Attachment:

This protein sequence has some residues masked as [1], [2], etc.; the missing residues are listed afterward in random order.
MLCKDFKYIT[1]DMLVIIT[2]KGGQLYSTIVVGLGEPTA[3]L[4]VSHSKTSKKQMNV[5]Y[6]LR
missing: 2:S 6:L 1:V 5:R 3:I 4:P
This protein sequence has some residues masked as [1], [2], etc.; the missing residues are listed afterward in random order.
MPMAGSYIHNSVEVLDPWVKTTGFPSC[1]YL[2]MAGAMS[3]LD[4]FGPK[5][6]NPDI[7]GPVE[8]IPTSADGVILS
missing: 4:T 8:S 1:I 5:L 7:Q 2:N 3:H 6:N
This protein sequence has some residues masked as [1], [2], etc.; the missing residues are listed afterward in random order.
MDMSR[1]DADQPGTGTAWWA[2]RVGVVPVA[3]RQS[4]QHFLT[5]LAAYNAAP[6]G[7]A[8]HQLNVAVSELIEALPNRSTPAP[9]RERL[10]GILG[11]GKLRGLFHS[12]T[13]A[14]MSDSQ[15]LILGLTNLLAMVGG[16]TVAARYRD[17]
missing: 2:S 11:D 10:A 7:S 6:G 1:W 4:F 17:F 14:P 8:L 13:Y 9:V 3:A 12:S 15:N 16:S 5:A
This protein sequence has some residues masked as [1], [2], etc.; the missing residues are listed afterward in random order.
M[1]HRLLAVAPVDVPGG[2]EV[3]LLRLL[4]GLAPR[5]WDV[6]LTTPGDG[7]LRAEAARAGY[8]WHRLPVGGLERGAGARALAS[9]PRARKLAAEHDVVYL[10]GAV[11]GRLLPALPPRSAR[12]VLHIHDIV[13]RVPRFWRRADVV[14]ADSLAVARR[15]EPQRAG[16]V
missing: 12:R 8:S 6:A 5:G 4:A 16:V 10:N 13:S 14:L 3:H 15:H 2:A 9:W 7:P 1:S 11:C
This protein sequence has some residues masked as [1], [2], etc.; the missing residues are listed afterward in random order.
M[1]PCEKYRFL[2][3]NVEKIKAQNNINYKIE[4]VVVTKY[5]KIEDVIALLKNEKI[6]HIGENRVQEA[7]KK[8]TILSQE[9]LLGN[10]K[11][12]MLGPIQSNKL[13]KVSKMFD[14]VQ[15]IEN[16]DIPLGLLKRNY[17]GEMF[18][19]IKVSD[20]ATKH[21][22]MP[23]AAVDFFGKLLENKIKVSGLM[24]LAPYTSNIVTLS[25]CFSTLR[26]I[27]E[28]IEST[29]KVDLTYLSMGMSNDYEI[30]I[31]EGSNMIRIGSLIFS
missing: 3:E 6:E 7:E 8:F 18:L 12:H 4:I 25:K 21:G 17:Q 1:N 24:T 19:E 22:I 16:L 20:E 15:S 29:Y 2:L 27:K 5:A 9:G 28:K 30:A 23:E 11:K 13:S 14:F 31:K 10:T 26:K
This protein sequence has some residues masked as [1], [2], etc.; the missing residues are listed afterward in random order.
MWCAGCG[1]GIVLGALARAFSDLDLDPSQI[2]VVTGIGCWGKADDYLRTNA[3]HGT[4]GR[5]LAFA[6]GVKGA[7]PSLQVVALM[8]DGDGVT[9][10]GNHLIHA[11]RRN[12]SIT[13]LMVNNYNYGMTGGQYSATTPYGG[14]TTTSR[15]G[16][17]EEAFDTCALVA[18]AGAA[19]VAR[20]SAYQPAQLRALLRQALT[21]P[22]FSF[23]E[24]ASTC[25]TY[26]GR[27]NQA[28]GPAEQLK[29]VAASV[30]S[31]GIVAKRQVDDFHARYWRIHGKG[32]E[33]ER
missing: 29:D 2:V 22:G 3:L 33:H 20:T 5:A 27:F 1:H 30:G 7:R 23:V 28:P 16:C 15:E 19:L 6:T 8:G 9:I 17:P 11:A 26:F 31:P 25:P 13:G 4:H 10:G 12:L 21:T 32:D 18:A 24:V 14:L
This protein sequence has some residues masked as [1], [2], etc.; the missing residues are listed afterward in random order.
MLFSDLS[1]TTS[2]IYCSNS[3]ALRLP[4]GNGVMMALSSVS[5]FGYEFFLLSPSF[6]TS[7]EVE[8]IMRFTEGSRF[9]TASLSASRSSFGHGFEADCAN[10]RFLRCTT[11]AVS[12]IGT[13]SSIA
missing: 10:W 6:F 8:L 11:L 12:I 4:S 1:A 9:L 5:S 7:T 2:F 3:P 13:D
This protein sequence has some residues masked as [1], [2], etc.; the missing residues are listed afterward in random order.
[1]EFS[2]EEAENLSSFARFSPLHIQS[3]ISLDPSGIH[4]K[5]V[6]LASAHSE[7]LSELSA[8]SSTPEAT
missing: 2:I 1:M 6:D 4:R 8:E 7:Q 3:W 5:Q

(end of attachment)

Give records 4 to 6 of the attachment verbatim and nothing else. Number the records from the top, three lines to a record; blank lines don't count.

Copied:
This protein sequence has some residues masked as [1], [2], etc.; the missing residues are listed afterward in random order.
M[1]HRLLAVAPVDVPGG[2]EV[3]LLRLL[4]GLAPR[5]WDV[6]LTTPGDG[7]LRAEAARAGY[8]WHRLPVGGLERGAGARALAS[9]PRARKLAAEHDVVYL[10]GAV[11]GRLLPALPPRSAR[12]VLHIHDIV[13]RVPRFWRRADVV[14]ADSLAVARR[15]EPQRAG[16]V
missing: 12:R 8:S 6:A 5:G 4:A 16:V 10:N 13:S 14:L 3:H 15:H 2:A 9:W 7:P 1:S 11:C
This protein sequence has some residues masked as [1], [2], etc.; the missing residues are listed afterward in random order.
M[1]PCEKYRFL[2][3]NVEKIKAQNNINYKIE[4]VVVTKY[5]KIEDVIALLKNEKI[6]HIGENRVQEA[7]KK[8]TILSQE[9]LLGN[10]K[11][12]MLGPIQSNKL[13]KVSKMFD[14]VQ[15]IEN[16]DIPLGLLKRNY[17]GEMF[18][19]IKVSD[20]ATKH[21][22]MP[23]AAVDFFGKLLENKIKVSGLM[24]LAPYTSNIVTLS[25]CFSTLR[26]I[27]E[28]IEST[29]KVDLTYLSMGMSNDYEI[30]I[31]EGSNMIRIGSLIFS
missing: 3:E 6:E 7:E 8:F 18:L 12:H 4:I 25:K 21:G 17:Q 1:N 24:T 19:E 22:I 16:L 20:E 15:S 29:Y 2:L 27:K 5:A 9:G 28:K 30:A 23:E 11:K 13:S 14:F 31:K 10:T 26:K
This protein sequence has some residues masked as [1], [2], etc.; the missing residues are listed afterward in random order.
MWCAGCG[1]GIVLGALARAFSDLDLDPSQI[2]VVTGIGCWGKADDYLRTNA[3]HGT[4]GR[5]LAFA[6]GVKGA[7]PSLQVVALM[8]DGDGVT[9][10]GNHLIHA[11]RRN[12]SIT[13]LMVNNYNYGMTGGQYSATTPYGG[14]TTTSR[15]G[16][17]EEAFDTCALVA[18]AGAA[19]VAR[20]SAYQPAQLRALLRQALT[21]P[22]FSF[23]E[24]ASTC[25]TY[26]GR[27]NQA[28]GPAEQLK[29]VAASV[30]S[31]GIVAKRQVDDFHARYWRIHGKG[32]E[33]ER
missing: 29:D 2:V 22:G 3:L 33:H 20:T 5:A 27:F 1:H 30:G 7:R 23:V 28:P 16:C 15:E 19:L 6:T 8:G 9:I 17:P 11:A 26:F 31:P 25:P 13:G 4:H 10:G 12:L 21:T 32:D 18:A 24:V 14:L